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Showing posts from October, 2018

Smoke doesn't always mean fire Part I

This is the first post in the long final story that I will tell from my career in the Air Force. All the other stories up to this point were told so you, the reader, could understand how I was guided in my career to be prepared for the moment in this story.

The main character in this story has had his name changed to protect his identity as he is still active duty. He has given me permission [read:excitedly asked when I will write this] to tell this story.

In the summer of 2015 I was the specialist section chief in the 311th AMU at Holloman AFB. We had a few new arrivals to the section. Most of them were new avionics airmen, which we desperately needed. However, we did have an E&E SrA arrive who had a line number for Staff Sergeant. His name was SrA Tyler Perkie. He was respectful, polite and hard working. It was rare to not see him covered in aircraft filth, which is quite the compliment for the working sector of the Air Force. He was tireless at the job and his positive attitud…

The crisis in aircraft maintenance

Recently the Secretary of Defense James Mattis sent a memorandum to the service secretaries
directing certain fighter airframes meet a readiness standard of 80%. It's a good goal to set and I think it's achievable. However Mattis went on to direct this goal to be achieved by the end of FY19 [Oct 2019]. To reach this goal in a year will have catastrophic effects on the aircraft maintenance community.

First, fighter MC rates have been declining for more than a decade. There is a natural, inevitable decline as a fleet gets older.  On top of fleet age,
avionics upgrades increase system complexity in 4th generation airframes. Those upgrades, while useful for combat capability, also increase time spent in maintenance. Additionally, sequestration and the 'across the board' cuts to all budgets created a ripple effect manifested as a shortage of parts, experience, personnel and sorties.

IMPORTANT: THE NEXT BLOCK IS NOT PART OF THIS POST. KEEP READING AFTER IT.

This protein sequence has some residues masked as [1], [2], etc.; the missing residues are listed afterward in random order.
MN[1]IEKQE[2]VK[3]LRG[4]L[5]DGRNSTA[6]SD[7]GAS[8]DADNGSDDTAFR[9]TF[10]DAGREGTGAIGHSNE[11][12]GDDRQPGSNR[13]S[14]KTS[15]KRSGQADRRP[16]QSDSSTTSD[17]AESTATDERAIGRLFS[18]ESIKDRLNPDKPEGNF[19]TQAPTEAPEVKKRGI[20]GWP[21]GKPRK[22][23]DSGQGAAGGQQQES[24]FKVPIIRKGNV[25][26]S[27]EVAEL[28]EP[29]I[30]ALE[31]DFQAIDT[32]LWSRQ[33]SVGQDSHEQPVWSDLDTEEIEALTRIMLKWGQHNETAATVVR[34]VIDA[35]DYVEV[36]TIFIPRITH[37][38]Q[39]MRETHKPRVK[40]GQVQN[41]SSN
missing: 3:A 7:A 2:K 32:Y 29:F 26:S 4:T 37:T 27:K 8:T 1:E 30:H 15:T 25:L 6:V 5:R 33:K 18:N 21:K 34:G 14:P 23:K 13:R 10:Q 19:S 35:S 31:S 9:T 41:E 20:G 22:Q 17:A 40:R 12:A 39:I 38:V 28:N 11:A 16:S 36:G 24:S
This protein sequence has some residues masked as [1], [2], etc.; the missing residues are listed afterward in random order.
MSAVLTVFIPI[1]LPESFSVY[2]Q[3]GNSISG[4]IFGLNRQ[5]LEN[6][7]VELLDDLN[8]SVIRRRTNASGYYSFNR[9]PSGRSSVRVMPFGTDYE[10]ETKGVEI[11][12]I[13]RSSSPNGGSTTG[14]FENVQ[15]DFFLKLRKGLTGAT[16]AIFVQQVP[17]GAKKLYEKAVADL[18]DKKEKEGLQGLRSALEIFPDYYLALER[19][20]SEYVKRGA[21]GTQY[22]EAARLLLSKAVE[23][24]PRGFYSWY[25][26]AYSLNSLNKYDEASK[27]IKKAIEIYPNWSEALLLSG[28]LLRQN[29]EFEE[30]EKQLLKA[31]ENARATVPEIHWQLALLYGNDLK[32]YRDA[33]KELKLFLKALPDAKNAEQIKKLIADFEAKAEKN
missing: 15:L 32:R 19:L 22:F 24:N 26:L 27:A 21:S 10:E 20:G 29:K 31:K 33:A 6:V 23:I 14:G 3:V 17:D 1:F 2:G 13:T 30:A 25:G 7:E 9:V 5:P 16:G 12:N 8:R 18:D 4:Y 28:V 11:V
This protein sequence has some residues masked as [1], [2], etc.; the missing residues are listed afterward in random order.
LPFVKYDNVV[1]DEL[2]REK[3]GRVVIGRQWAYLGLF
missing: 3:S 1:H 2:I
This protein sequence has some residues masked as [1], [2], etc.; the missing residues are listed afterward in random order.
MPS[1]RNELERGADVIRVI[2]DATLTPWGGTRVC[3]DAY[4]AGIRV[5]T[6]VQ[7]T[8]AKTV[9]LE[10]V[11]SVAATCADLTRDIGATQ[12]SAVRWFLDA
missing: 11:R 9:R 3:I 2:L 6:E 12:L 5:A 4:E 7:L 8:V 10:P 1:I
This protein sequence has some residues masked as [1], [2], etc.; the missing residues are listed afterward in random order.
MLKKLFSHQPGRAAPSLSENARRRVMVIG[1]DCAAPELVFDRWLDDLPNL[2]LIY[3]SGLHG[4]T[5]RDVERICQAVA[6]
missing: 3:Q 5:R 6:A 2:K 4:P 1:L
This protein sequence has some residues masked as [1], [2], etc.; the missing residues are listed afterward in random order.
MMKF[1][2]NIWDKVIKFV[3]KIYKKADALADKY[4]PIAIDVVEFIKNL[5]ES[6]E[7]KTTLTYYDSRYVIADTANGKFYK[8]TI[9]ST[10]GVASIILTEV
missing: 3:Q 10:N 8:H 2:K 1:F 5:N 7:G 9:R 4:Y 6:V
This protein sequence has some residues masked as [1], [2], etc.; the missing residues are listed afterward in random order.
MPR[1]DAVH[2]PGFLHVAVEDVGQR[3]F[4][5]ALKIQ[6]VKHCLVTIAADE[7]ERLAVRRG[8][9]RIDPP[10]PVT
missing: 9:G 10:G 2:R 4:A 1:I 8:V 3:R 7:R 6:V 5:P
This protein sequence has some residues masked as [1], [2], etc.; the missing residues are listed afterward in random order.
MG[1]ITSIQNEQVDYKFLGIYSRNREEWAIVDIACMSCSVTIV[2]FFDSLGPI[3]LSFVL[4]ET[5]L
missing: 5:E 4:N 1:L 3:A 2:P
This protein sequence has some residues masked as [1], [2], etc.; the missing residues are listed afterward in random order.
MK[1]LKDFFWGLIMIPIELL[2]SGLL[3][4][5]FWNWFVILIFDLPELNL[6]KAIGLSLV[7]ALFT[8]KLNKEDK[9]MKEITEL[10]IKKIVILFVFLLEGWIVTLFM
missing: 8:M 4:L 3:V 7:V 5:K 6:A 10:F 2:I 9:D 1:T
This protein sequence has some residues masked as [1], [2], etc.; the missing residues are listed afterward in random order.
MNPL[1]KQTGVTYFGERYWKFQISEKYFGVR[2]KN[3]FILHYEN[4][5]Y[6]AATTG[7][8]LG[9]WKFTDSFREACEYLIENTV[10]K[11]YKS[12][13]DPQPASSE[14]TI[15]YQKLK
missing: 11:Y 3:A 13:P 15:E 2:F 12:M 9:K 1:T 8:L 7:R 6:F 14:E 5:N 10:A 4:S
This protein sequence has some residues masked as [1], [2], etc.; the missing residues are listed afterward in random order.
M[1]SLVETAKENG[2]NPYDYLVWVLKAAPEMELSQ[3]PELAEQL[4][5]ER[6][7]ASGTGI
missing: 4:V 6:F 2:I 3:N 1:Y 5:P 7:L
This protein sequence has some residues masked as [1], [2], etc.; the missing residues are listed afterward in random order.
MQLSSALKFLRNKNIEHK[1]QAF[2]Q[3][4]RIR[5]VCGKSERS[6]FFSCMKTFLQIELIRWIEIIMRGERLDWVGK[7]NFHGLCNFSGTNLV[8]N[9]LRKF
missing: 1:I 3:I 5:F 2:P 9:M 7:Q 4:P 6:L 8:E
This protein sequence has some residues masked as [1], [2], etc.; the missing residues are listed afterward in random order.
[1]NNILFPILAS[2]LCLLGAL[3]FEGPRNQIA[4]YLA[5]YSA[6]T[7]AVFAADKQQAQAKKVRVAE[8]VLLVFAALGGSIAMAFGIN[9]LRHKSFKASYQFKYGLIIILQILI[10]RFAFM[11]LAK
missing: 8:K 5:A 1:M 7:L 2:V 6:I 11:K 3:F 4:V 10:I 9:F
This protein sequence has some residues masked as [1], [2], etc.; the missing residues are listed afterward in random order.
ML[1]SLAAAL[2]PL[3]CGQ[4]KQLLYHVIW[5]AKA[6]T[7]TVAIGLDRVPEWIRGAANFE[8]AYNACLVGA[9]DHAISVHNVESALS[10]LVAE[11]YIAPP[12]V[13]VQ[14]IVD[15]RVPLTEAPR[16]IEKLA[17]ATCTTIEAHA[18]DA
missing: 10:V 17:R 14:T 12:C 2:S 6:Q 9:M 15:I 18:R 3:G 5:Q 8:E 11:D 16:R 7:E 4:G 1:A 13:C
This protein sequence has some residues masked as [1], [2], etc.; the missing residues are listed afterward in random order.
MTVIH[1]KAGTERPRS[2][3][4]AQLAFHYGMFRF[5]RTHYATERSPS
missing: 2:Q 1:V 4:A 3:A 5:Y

It seems fairly evident that as operational funds dried up, money for parts went with it.…

Smoke doesn't always mean fire Part V

Lt Col Martin was released from the jury on the 22nd of April 2016. That evening he discussed why he was released with Chief Gleesing, another jury member.

Because of the delay due to Lt Col Martin's dismissal the judge elected to continue the trial the following day [Saturday the 23rd of April]

I'm not quite sure how, but somehow the judge learned that jury members had heard why Lt Col Martin was released. Unfortunately I don't have supporting evidence for this so at best it's hearsay and speculation but all of the evidence points to it as you will see below. The bolded section is the court recording from the day before.

**These are actual court documents from Lt Col Dominick Martin's Article 48 hearing. They were acquired by a Freedom of Information Act request submitted by me. Furthermore, FOIA was unwilling to meet their timeline required by law without a congressional inquiry, through Congresswoman Dorris Matsui at my request.**

What I do know is that Lt Col …